Fathers, daughters


By mankhokwe Namusanya:

Sometimes, your father will come around. But it might be late in life. Like when you are about to step out of childhood, into the chaos of adulthood.

And you will have already experienced adulthood. Because when your father was not coming around, you got tired of waiting. You found others who assumed his responsibilities. And they assumed his – and that of a husband.


“It is hard to keep waiting for a person who does not want to come,” she does not say but I think her expression of that waiting can be summed up thus.

She does not say punchlines, so it is my duty to condense whatever she says.

Like, when I ask why her father did not like her, she cannot give a straightforward answer. She just seems to not know. She just says her father was a difficult man.


“Difficult to all the children?” I ask because she has told me there are other children in their family.

“No, just to me. I do not know what I did wrong.”

I try to probe but she refers it all back to her father. He is just a difficult man – to her.

When I narrate her story to a friend, the friend – an indigenous psychologist and sociologist – attempts to apply indigenous knowledge to it:

“Maybe he had doubts over paternity. Fathers and such issues sometimes.”

I regret, I did not even think of that so I did not ask if, perhaps, her father had expressed that he doubted if she was his child. Or, maybe, in one instance of eavesdropping she had heard her parents argue over her paternity.

However, if he had doubted, then it was with some ‘love’. The schools she said she had studied at were not the excuses of education that the state gives to children of the deprived. They were schools whose products you would not assume to be corrupt – morally, intellectually, physically and spiritually.

From two of those schools, she was expelled. In one, for teasing and bullying; in another, for a crime she does not tell. I want to think: for having sex – maybe even with a teacher.

“But I think I know why he hated you, like you have been a problem to him. Two good schools, expelled! I don’t know, but if I was your father…”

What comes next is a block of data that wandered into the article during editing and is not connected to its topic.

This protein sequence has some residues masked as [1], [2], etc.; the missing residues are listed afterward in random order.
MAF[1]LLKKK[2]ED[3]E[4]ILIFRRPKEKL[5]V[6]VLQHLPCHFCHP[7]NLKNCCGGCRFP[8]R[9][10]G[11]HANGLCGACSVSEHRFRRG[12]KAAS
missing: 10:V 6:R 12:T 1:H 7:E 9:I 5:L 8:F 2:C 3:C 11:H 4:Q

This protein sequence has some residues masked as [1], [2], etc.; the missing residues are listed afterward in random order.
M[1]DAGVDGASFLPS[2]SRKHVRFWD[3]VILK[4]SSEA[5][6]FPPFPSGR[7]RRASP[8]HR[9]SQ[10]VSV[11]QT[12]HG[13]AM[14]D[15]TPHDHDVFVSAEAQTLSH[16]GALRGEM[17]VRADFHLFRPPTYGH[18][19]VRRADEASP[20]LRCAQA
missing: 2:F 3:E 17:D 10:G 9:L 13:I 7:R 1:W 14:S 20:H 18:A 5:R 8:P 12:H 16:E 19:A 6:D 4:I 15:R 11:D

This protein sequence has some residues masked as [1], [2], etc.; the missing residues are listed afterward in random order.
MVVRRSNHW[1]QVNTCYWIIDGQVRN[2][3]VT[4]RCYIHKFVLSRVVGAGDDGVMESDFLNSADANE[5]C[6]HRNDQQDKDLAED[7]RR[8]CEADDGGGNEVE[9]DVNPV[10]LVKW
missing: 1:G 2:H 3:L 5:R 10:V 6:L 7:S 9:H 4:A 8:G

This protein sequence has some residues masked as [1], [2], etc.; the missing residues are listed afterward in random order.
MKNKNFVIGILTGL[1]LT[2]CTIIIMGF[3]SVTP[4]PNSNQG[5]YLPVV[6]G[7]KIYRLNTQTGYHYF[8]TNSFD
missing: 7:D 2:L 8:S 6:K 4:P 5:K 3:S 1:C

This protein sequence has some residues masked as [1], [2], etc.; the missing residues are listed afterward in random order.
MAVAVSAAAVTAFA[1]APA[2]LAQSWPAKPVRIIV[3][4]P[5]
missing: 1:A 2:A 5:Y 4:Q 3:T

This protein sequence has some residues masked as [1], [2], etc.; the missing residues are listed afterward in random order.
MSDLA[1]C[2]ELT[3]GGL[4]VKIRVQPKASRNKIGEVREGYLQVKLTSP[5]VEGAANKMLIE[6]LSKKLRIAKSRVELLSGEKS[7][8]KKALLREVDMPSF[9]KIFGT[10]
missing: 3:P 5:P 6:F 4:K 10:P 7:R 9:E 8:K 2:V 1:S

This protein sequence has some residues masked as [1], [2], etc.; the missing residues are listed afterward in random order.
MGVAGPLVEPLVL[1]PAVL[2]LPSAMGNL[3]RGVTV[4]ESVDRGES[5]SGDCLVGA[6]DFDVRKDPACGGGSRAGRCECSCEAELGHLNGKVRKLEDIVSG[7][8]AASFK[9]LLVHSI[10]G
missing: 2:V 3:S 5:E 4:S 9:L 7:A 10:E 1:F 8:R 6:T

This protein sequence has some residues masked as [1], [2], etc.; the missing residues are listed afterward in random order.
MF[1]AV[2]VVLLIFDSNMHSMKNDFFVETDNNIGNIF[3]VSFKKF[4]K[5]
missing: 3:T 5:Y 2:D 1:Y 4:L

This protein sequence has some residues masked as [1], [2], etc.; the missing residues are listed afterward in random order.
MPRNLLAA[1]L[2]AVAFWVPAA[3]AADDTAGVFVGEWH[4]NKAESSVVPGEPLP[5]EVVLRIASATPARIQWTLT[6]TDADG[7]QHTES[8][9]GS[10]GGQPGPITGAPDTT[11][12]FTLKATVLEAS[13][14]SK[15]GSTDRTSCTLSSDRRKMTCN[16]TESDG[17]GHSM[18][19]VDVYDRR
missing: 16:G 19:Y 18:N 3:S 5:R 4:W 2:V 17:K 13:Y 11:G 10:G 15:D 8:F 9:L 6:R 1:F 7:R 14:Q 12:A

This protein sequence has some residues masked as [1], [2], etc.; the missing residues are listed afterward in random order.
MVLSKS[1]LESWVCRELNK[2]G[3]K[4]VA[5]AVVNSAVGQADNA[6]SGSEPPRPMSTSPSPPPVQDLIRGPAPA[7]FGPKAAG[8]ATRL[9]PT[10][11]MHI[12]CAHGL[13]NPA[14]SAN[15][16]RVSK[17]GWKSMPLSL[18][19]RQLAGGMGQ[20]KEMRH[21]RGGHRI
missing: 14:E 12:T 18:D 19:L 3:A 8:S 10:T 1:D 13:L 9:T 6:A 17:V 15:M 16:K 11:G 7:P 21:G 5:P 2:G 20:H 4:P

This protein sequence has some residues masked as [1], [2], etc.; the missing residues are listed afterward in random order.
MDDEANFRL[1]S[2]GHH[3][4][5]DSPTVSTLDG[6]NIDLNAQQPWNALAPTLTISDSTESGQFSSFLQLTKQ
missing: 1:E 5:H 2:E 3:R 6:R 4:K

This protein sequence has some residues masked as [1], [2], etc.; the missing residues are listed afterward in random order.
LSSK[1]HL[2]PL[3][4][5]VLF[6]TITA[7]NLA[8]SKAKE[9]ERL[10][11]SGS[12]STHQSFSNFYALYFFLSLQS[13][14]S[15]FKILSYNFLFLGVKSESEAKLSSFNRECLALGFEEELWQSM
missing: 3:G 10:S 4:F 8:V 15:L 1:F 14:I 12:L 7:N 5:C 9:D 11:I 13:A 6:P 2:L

She says the hate did not start at that. Sending her far away to those boarding schools was not a manifestation of love. It was a message. Of hate. And dislike. In a way, abrogating his responsibility as a parent.

Her early education was at a secondary school near home. A day school. Then, she had come home late. Not really late but she had a curfew. Of 05:30 pm. She had missed it by almost 30 minutes. And when she came back, she found her things packed. She was told she had to leave.

To where?

That afternoon–6 pm is not night really– he had said she should leave for anywhere. He did not care. Yet, when her mother came some minutes later and had a discussion with him in camera, his mind had changed. He was sending her to a boarding school.

“So, you started the boarding school on a wrong footing?”

“Of course, I did not look at it as a boarding school. I looked at it as a prison. A concentration camp,” – a gulag – “because I was sent there as a punishment.”

And to survive that punishment, she made friends. Bad friends. Here, like terms attracted because she, herself, was equally bad. A Form One student was expelled for teasing and bullying other Form One students – and even Form Twos.

The day she was sent packing, he could not welcome him in his house. He said she could go and live anywhere and he would not care. Even if she was to be mauled, his worry would still be the fuel in his tank – not her.

That was the first night someone, his father’s tenant, took the role of her father. And a husband.

“I would sneak in when I was sure they had slept and, early in the morning, I would sneak out from his house and pretend to have slept in the house that was under construction a few metres from our house.”

That happened for three days. On the third day, like some Jesus, the father came to where she had been ‘sleeping’ and informed her she was being sent to another school. Now, very far away.

“Where was your mother in all this?” I ask because she is not a half-orphan.

“My mother is the calmest person you can ever meet.”

I want to say: “a victim of patriarchy” but I say nothing. I let her wallow in the gloating over, and the glorification of, her mother while, in hindsight, I keep thinking that she is being too kind to her mother. A working-class woman who could as well leave for the children – or the child.

When she finishes that praise and worship for her mother, I ask about the nature of the relationship with her father now.

“It is not bad, it is not good. He stopped beating or punishing me. When I do something wrong, he just goes quiet on me. He is getting old. And sick. And dying. And I just don’t care about him anymore.”

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